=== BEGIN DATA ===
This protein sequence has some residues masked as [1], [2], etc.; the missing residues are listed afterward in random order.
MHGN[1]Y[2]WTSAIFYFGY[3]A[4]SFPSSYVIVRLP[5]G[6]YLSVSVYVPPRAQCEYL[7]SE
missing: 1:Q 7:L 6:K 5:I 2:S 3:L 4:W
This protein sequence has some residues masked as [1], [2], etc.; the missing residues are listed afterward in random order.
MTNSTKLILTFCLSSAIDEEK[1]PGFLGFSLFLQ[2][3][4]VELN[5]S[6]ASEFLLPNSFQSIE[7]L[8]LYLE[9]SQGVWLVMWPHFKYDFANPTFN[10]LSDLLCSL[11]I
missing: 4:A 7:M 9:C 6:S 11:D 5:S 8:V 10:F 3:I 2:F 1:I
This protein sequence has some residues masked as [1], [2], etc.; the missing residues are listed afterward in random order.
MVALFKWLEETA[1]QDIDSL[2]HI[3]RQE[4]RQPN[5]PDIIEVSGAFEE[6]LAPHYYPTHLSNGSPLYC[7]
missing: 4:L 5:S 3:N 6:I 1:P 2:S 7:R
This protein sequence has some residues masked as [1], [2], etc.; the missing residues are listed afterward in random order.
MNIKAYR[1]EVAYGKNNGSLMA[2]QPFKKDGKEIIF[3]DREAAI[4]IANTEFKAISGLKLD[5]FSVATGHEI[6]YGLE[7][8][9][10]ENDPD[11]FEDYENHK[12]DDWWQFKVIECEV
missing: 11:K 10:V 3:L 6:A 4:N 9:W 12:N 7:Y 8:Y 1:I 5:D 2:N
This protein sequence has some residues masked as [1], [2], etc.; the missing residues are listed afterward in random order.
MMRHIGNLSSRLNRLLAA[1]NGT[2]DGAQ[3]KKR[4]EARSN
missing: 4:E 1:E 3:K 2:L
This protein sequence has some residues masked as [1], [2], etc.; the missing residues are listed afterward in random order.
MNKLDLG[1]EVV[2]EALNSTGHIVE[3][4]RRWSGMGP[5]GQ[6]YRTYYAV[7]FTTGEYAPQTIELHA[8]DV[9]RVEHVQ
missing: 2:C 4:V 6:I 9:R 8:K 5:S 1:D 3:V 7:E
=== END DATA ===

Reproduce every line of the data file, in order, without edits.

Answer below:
This protein sequence has some residues masked as [1], [2], etc.; the missing residues are listed afterward in random order.
MHGN[1]Y[2]WTSAIFYFGY[3]A[4]SFPSSYVIVRLP[5]G[6]YLSVSVYVPPRAQCEYL[7]SE
missing: 1:Q 7:L 6:K 5:I 2:S 3:L 4:W
This protein sequence has some residues masked as [1], [2], etc.; the missing residues are listed afterward in random order.
MTNSTKLILTFCLSSAIDEEK[1]PGFLGFSLFLQ[2][3][4]VELN[5]S[6]ASEFLLPNSFQSIE[7]L[8]LYLE[9]SQGVWLVMWPHFKYDFANPTFN[10]LSDLLCSL[11]I
missing: 4:A 7:M 9:C 6:S 11:D 5:S 8:V 10:F 3:I 2:F 1:I
This protein sequence has some residues masked as [1], [2], etc.; the missing residues are listed afterward in random order.
MVALFKWLEETA[1]QDIDSL[2]HI[3]RQE[4]RQPN[5]PDIIEVSGAFEE[6]LAPHYYPTHLSNGSPLYC[7]
missing: 4:L 5:S 3:N 6:I 1:P 2:S 7:R
This protein sequence has some residues masked as [1], [2], etc.; the missing residues are listed afterward in random order.
MNIKAYR[1]EVAYGKNNGSLMA[2]QPFKKDGKEIIF[3]DREAAI[4]IANTEFKAISGLKLD[5]FSVATGHEI[6]YGLE[7][8][9][10]ENDPD[11]FEDYENHK[12]DDWWQFKVIECEV
missing: 11:K 10:V 3:L 6:A 4:N 9:W 12:N 7:Y 8:Y 1:I 5:D 2:N
This protein sequence has some residues masked as [1], [2], etc.; the missing residues are listed afterward in random order.
MMRHIGNLSSRLNRLLAA[1]NGT[2]DGAQ[3]KKR[4]EARSN
missing: 4:E 1:E 3:K 2:L
This protein sequence has some residues masked as [1], [2], etc.; the missing residues are listed afterward in random order.
MNKLDLG[1]EVV[2]EALNSTGHIVE[3][4]RRWSGMGP[5]GQ[6]YRTYYAV[7]FTTGEYAPQTIELHA[8]DV[9]RVEHVQ
missing: 2:C 4:V 6:I 9:R 8:K 5:S 1:D 3:V 7:E